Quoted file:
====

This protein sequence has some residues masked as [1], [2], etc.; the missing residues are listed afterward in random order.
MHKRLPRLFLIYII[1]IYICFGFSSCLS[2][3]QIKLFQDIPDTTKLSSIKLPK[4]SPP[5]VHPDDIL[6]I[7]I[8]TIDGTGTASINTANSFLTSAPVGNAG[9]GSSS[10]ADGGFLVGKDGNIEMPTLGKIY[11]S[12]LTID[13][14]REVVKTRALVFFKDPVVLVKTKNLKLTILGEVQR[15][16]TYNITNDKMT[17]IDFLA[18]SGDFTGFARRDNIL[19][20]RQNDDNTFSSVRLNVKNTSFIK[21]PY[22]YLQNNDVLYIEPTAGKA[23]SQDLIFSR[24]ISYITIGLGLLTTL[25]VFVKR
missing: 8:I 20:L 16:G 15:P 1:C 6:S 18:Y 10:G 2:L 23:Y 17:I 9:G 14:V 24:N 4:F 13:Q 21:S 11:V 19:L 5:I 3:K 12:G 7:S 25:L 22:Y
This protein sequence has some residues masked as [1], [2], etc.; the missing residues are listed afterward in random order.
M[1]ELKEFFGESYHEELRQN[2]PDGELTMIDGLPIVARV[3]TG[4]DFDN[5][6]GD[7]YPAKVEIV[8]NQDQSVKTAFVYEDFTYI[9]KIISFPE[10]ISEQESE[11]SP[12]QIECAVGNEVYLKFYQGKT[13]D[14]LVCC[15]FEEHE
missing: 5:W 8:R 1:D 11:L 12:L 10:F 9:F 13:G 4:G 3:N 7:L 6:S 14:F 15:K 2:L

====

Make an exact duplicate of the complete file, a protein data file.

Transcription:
This protein sequence has some residues masked as [1], [2], etc.; the missing residues are listed afterward in random order.
MHKRLPRLFLIYII[1]IYICFGFSSCLS[2][3]QIKLFQDIPDTTKLSSIKLPK[4]SPP[5]VHPDDIL[6]I[7]I[8]TIDGTGTASINTANSFLTSAPVGNAG[9]GSSS[10]ADGGFLVGKDGNIEMPTLGKIY[11]S[12]LTID[13][14]REVVKTRALVFFKDPVVLVKTKNLKLTILGEVQR[15][16]TYNITNDKMT[17]IDFLA[18]SGDFTGFARRDNIL[19][20]RQNDDNTFSSVRLNVKNTSFIK[21]PY[22]YLQNNDVLYIEPTAGKA[23]SQDLIFSR[24]ISYITIGLGLLTTL[25]VFVKR
missing: 8:I 20:L 16:G 15:P 1:C 6:S 18:Y 10:G 2:L 23:Y 17:I 9:G 14:V 24:N 4:F 13:Q 21:S 11:V 19:L 5:I 3:K 12:G 7:S 25:L 22:Y
This protein sequence has some residues masked as [1], [2], etc.; the missing residues are listed afterward in random order.
M[1]ELKEFFGESYHEELRQN[2]PDGELTMIDGLPIVARV[3]TG[4]DFDN[5][6]GD[7]YPAKVEIV[8]NQDQSVKTAFVYEDFTYI[9]KIISFPE[10]ISEQESE[11]SP[12]QIECAVGNEVYLKFYQGKT[13]D[14]LVCC[15]FEEHE
missing: 5:W 8:R 1:D 11:L 12:L 10:F 9:F 13:G 4:G 3:N 7:L 6:S 14:F 15:K 2:L